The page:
If you've just finished a long hospital stay, you'll be excited to see all your
friends. But you may have a lot of questions. Like, "Will friends treat me the same?"
"Will I be able to keep up in class?" and "Will I be able to play sports again?"
You might have family concerns, too. How will brothers and sisters react? Will
parents be totally overprotective? And what if you have to depend on mom and dad more
than you'd like?
These feelings are perfectly normal. Most teens who've had long hospital stays
do get back into the swing of things just fine. All it takes is a little time and
Getting Into a Routine
In the hospital, you probably missed the everyday routines of home — everything
from hearing your alarm clock in the morning to catching the bus to getting called
to dinner. Routines, no matter how small, feel good because they help us structure
our lives. They let us know what to expect.
That's why it's a good idea to try to get back into a routine as soon as you can.
Going back to school will automatically help you do this, but there are other ways
too. For example, you can:
begin to take on some chores at home (as long as you're physically able)
start to take responsibility for your care like changing bandages or scheduling
keep track of your doctor visits
Setting some realistic expectations for yourself doesn't mean you can't accept
a little extra TLC now and then. That's part of the healing process too.
Going Back to School
You've probably spent a lot of time wondering what that first day back will be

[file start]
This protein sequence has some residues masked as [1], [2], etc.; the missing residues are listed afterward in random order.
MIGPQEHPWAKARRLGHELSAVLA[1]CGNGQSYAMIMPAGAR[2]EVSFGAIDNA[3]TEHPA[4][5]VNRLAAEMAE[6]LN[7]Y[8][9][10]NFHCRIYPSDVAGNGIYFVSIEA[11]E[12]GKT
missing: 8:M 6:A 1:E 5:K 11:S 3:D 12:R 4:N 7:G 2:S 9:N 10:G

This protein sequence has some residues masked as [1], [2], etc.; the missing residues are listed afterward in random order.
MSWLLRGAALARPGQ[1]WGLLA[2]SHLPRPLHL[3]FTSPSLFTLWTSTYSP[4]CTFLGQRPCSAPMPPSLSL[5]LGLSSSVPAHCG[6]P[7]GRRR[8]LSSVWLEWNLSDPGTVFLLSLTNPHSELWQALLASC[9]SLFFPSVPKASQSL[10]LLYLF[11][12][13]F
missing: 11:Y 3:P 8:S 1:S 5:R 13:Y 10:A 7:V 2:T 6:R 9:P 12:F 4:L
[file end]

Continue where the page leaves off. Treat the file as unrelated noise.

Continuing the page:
like. It's probably best to expect that it will be both exciting and a little overwhelming.
Fortunately, there are people who can help make your transition back to school
easier. Once your return date is set, your health care team, along with you and your
parents, can work with your teachers, school nurse, school counselor, and principal
to determine what you'll need to be comfortable, safe, and successful at school.
You may find it best to ease into things. You can start with brief visits to school.
Or try a couple of days a week at first or even half days initially — whatever
works for you. For extra moral support, walk in with a friend those first few times.
Because cancer and its treatment can affect how you learn, think, feel, and act,
you may find that you need some extra help, especially at first. If you're having
any trouble with concentration, memory, or fine motor skills, let your parents and
teachers know so they can help.
Sometimes special accommodations can help — things like:
extra time to complete assignments
help with certain physical activities
rest breaks built into the day
Don't be embarrassed if any of these things are recommended for you. They're meant
to help you succeed.
Your school can find ways to include you in activities, like sports or clubs. Talk
to your doctor about which activities are OK and which ones aren't. If some things
(like contact sports) aren't a good idea now, get involved in other ways, like keeping
score or acting as a coach's assistant. Ask about other activities you find interesting.
Don't let your desire to jump back in keep you from listening to your body. If